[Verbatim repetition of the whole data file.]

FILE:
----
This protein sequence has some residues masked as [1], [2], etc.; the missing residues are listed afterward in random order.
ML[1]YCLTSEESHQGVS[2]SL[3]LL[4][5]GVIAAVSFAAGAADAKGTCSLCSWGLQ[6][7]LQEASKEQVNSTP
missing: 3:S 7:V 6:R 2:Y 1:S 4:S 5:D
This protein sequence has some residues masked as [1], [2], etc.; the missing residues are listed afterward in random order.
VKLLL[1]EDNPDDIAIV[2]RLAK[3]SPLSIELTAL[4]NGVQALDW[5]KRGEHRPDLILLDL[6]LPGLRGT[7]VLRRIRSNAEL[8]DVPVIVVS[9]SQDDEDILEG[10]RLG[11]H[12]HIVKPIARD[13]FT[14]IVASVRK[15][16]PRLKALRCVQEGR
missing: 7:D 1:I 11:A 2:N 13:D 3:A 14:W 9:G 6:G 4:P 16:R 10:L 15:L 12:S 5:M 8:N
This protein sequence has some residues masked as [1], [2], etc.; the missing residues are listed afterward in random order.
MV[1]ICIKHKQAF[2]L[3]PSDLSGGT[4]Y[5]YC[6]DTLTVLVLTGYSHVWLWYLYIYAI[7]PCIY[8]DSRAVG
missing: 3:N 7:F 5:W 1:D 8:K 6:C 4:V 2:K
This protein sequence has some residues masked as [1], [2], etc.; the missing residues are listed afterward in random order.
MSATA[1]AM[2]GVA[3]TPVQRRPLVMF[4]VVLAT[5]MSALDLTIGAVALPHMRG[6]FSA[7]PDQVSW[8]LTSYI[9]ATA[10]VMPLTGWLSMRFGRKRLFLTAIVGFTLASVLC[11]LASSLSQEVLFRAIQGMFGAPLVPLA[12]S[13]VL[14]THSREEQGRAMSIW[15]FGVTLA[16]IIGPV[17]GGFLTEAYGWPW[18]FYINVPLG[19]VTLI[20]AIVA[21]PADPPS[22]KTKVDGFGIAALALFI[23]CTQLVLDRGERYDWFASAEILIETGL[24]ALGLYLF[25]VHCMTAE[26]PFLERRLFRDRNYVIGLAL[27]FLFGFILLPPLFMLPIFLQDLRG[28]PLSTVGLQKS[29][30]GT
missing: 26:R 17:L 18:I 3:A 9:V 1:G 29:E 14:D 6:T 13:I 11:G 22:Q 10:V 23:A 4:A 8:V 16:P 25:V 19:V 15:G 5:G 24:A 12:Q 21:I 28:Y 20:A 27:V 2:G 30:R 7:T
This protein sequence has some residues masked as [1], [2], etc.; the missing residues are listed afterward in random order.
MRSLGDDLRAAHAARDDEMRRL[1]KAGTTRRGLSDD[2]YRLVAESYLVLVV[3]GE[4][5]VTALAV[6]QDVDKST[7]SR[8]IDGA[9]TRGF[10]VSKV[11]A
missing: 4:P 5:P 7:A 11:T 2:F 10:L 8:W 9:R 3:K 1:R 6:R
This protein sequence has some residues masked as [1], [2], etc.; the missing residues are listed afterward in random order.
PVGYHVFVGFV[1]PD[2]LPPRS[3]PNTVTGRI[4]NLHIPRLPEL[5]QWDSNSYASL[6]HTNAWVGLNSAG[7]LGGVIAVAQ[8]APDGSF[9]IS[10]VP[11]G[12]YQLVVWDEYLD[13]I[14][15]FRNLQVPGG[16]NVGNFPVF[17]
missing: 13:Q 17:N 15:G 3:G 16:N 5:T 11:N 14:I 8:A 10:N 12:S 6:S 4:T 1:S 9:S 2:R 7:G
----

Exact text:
This protein sequence has some residues masked as [1], [2], etc.; the missing residues are listed afterward in random order.
ML[1]YCLTSEESHQGVS[2]SL[3]LL[4][5]GVIAAVSFAAGAADAKGTCSLCSWGLQ[6][7]LQEASKEQVNSTP
missing: 3:S 7:V 6:R 2:Y 1:S 4:S 5:D
This protein sequence has some residues masked as [1], [2], etc.; the missing residues are listed afterward in random order.
VKLLL[1]EDNPDDIAIV[2]RLAK[3]SPLSIELTAL[4]NGVQALDW[5]KRGEHRPDLILLDL[6]LPGLRGT[7]VLRRIRSNAEL[8]DVPVIVVS[9]SQDDEDILEG[10]RLG[11]H[12]HIVKPIARD[13]FT[14]IVASVRK[15][16]PRLKALRCVQEGR
missing: 7:D 1:I 11:A 2:N 13:D 3:A 14:W 9:G 6:G 4:P 16:R 10:L 15:L 12:S 5:M 8:N
This protein sequence has some residues masked as [1], [2], etc.; the missing residues are listed afterward in random order.
MV[1]ICIKHKQAF[2]L[3]PSDLSGGT[4]Y[5]YC[6]DTLTVLVLTGYSHVWLWYLYIYAI[7]PCIY[8]DSRAVG
missing: 3:N 7:F 5:W 1:D 8:K 6:C 4:V 2:K
This protein sequence has some residues masked as [1], [2], etc.; the missing residues are listed afterward in random order.
MSATA[1]AM[2]GVA[3]TPVQRRPLVMF[4]VVLAT[5]MSALDLTIGAVALPHMRG[6]FSA[7]PDQVSW[8]LTSYI[9]ATA[10]VMPLTGWLSMRFGRKRLFLTAIVGFTLASVLC[11]LASSLSQEVLFRAIQGMFGAPLVPLA[12]S[13]VL[14]THSREEQGRAMSIW[15]FGVTLA[16]IIGPV[17]GGFLTEAYGWPW[18]FYINVPLG[19]VTLI[20]AIVA[21]PADPPS[22]KTKVDGFGIAALALFI[23]CTQLVLDRGERYDWFASAEILIETGL[24]ALGLYLF[25]VHCMTAE[26]PFLERRLFRDRNYVIGLAL[27]FLFGFILLPPLFMLPIFLQDLRG[28]PLSTVGLQKS[29][30]GT
missing: 26:R 17:L 18:I 3:A 9:V 1:G 29:E 14:D 6:T 13:I 11:G 22:Q 10:V 23:A 4:A 8:V 16:P 25:V 19:V 15:G 5:G 24:A 12:Q 21:I 28:Y 20:A 27:V 2:G 30:R 7:T
This protein sequence has some residues masked as [1], [2], etc.; the missing residues are listed afterward in random order.
MRSLGDDLRAAHAARDDEMRRL[1]KAGTTRRGLSDD[2]YRLVAESYLVLVV[3]GE[4][5]VTALAV[6]QDVDKST[7]SR[8]IDGA[9]TRGF[10]VSKV[11]A
missing: 4:P 5:P 7:A 11:T 2:F 10:L 8:W 9:R 3:K 1:R 6:R
This protein sequence has some residues masked as [1], [2], etc.; the missing residues are listed afterward in random order.
PVGYHVFVGFV[1]PD[2]LPPRS[3]PNTVTGRI[4]NLHIPRLPEL[5]QWDSNSYASL[6]HTNAWVGLNSAG[7]LGGVIAVAQ[8]APDGSF[9]IS[10]VP[11]G[12]YQLVVWDEYLD[13]I[14][15]FRNLQVPGG[16]NVGNFPVF[17]
missing: 13:Q 17:N 15:G 3:G 16:N 5:T 11:N 14:I 8:A 10:N 12:S 6:S 4:T 1:S 9:S 2:R 7:G